‘We celebrate success’: Australian Open boss hopes fans will treat Djokovic fairly

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‘We celebrate success’: Australian Open boss hopes fans will treat Djokovic fairly

By Marc McGowan

Australian Open chief executive Craig Tiley hopes the country’s tennis fans will treat polarising champion Novak Djokovic fairly when he returns to Melbourne in January.

The Department of Home Affairs confirmed last week Djokovic had received a temporary visa, meaning he will compete in the 2023 Australian Open, after being placed in detention and deported last January over his vaccination stance.

Novak Djokovic was deported the last time he was in Australia.

Novak Djokovic was deported the last time he was in Australia.Credit:AP

Until last week’s development, there was a risk the 21-time grand slam champion would be banned from Australia for three years as a result of those events.

Djokovic will try to win a record-extending 10th Australian Open men’s singles title. He proved he remains a significant on-court force when on Sunday he matched Roger Federer’s record feat of winning the ATP Finals for a sixth time.


But how Australians will respond to Djokovic when he arrives remains a fascinating unknown, given the significant backlash he faced mere months ago.

“I have a great deal of confidence in the Australian sporting public and our crowds – we’re a very fair crowd. We celebrate success, and we reward that,” Tiley said.

“Of course, we support the Aussies, and we want the Aussies to do well. What a great year we had with Ash [Barty] winning.

“I think the Australian public will enjoy coming to the Australian Open and I think they will welcome all players in a fair way.”

Novak Djokovic won his ninth Australian Open in 2021.

Novak Djokovic won his ninth Australian Open in 2021.Credit:Eddie Jim

Tiley was also widely criticised for his role in how the Djokovic saga played out but said on Thursday he and his Tennis Australia team did their “best”.

“The first thing is we’re always focused on tomorrow, and we’re running a massive event, and it is the largest annual sporting event in the southern hemisphere and the largest event in Australia,” he said.

“And at that time of year, the largest event in the world, so we’re very proud of that fact – not even just the people who come but the people who watch.

“Everyone went through a difficult time during COVID ... We were able to put the event on both times [in 2021 and 2022] and the support of the Victorian government was magnificent, and we showcased sport to the world.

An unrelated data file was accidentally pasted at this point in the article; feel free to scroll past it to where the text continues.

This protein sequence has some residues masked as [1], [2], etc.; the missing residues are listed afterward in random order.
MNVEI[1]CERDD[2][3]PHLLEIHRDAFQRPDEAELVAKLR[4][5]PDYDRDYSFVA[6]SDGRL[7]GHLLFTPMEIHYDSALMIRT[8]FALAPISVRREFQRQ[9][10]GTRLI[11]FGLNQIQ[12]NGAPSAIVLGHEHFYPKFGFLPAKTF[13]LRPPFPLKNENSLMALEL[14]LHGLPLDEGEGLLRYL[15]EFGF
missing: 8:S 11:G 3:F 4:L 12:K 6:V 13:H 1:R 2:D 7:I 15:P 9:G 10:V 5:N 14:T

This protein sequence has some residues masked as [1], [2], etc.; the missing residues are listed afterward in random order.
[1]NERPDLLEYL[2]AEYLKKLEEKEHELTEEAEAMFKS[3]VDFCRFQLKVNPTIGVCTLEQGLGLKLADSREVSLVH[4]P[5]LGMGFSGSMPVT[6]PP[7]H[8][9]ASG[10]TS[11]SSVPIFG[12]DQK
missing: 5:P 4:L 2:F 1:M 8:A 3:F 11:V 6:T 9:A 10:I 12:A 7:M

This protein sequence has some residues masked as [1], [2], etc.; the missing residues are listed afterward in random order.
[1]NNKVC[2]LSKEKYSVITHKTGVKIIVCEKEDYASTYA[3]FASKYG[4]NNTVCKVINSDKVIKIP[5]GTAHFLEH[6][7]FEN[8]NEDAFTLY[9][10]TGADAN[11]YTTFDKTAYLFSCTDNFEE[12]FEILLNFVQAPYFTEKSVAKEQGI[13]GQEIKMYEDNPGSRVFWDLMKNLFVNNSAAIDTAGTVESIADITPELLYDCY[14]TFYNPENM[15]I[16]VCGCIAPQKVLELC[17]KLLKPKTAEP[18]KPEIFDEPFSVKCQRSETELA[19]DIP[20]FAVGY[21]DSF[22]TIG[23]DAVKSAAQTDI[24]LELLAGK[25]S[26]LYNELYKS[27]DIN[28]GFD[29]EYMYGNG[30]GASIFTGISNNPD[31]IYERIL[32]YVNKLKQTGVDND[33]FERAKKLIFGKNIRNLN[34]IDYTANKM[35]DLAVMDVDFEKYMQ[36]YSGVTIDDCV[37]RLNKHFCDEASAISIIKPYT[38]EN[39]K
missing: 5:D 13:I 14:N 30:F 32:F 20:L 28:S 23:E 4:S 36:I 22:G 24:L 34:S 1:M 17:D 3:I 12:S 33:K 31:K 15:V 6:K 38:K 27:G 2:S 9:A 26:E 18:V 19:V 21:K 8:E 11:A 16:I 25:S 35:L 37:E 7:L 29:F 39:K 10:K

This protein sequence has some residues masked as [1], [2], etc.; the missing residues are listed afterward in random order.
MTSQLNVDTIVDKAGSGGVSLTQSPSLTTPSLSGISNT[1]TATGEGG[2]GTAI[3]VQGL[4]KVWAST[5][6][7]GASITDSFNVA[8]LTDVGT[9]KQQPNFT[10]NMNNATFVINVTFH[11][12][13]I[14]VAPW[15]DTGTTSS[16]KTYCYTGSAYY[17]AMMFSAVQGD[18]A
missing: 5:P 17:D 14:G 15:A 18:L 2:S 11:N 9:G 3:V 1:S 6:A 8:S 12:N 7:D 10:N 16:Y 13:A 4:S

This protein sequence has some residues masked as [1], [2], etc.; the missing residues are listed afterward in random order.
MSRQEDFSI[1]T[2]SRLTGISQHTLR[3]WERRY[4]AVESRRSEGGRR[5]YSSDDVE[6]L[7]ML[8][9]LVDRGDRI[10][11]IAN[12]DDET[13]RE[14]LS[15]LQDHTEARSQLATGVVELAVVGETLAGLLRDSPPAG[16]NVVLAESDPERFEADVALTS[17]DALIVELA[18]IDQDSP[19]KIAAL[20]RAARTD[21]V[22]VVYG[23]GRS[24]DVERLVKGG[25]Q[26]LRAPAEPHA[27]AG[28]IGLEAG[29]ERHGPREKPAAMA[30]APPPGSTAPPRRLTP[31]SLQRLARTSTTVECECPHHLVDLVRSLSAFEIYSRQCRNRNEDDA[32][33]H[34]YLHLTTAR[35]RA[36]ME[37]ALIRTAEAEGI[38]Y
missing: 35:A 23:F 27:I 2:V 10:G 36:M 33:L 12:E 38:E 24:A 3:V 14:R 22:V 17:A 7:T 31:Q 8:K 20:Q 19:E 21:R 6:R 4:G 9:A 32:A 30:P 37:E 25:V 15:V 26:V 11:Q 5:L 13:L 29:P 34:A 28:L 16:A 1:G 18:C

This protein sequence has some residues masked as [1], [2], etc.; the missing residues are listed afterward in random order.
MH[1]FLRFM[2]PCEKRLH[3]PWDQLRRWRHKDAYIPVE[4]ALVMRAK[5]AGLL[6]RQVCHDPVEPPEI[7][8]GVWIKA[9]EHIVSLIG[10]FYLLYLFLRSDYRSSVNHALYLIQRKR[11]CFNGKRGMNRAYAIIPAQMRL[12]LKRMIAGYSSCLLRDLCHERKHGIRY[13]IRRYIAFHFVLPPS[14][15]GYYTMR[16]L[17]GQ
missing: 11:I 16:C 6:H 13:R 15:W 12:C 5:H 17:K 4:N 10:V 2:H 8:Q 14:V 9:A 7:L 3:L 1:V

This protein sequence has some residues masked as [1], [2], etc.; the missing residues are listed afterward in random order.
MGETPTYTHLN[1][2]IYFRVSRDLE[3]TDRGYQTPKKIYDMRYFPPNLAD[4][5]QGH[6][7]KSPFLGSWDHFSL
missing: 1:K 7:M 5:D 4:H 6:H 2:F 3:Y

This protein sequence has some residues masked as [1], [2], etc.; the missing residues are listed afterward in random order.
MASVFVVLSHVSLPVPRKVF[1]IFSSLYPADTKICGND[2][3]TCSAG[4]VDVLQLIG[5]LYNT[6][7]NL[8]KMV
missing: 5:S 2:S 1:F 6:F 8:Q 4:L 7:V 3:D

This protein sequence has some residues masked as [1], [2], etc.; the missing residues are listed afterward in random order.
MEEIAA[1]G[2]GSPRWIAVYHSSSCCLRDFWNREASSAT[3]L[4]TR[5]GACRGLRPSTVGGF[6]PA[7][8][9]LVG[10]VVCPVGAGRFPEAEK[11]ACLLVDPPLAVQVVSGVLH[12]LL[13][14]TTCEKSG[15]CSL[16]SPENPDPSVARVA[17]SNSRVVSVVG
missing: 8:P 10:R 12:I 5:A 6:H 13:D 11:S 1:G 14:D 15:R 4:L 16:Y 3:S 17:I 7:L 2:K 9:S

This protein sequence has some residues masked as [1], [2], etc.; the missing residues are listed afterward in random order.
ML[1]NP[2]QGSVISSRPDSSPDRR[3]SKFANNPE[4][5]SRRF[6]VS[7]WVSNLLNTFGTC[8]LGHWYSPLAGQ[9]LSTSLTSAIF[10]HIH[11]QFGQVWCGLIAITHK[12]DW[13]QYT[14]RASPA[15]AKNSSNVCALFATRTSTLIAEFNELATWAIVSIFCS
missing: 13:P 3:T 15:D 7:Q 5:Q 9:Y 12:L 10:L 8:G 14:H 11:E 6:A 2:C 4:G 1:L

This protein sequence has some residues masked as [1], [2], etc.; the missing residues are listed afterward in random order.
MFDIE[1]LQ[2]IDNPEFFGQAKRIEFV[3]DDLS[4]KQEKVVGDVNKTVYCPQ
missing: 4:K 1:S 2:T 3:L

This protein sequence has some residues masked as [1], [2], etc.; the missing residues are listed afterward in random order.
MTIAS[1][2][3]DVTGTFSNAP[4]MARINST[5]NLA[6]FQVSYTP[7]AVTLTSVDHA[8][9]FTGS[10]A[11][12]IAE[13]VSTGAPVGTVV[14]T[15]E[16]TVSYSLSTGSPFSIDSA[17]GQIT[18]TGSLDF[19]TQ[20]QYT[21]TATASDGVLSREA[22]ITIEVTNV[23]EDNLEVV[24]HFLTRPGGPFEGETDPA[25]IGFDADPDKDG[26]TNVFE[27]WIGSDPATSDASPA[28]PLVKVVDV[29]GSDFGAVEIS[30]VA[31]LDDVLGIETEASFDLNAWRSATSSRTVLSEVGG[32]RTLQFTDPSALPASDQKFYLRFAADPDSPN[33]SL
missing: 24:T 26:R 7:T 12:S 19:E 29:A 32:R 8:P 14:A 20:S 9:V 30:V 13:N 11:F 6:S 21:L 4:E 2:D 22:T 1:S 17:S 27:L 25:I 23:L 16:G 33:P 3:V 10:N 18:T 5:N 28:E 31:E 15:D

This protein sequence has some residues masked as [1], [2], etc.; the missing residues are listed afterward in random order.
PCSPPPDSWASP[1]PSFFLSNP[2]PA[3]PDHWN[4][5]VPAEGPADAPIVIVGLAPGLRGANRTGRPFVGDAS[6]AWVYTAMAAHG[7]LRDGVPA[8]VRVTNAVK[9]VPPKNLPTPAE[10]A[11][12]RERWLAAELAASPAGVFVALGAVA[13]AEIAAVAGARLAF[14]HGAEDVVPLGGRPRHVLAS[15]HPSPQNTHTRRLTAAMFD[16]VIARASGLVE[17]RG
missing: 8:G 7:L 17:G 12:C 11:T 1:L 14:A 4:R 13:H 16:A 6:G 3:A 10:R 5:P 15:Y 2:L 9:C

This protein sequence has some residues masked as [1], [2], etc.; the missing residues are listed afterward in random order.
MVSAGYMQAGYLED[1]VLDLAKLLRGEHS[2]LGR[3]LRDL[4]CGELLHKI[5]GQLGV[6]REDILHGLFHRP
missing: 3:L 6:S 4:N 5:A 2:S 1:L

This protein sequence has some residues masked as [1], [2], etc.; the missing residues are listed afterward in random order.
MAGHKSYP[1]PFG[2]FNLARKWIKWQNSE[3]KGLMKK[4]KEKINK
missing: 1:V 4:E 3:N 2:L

“We were the first to do it both times, globally, and so I look back at it more with pride ... Yes, there were many things that happened around it, but it was not to be unexpected because it was an environment none of us had ever experienced.

“When we look back – I think we did our best and ... I can guarantee you that the same thing will happen today and the same thing will happen tomorrow.”

Djokovic’s decision not to get vaccinated against COVID-19 meant he could not play in certain events this year – most notably the Australian and US Opens – and cost him the world No.1 ranking, which teenage superstar Carlos Alcaraz now holds.

Alcaraz is among a major young uprising in the sport that has Tiley predicting a changing of the guard at next year’s event.

“I think this could be the year … I’ve been around long enough to know that the Australian Open unearths and uncovers the greats of the future,” he said.

“If you look at [Djokovic’s] form – you can argue he’s the best player in the world. He’s an unbelievable tennis player and this is the place he’s won the most … He’ll be very hungry to not let the young guns on the men’s side take the title from him.”

Tiley also hailed Australia’s Billie Jean King Cup and Davis Cup success in the past fortnight, with Alex de Minaur to lead the nation into a semi-final clash with Croatia on Saturday from 1am AEDT.

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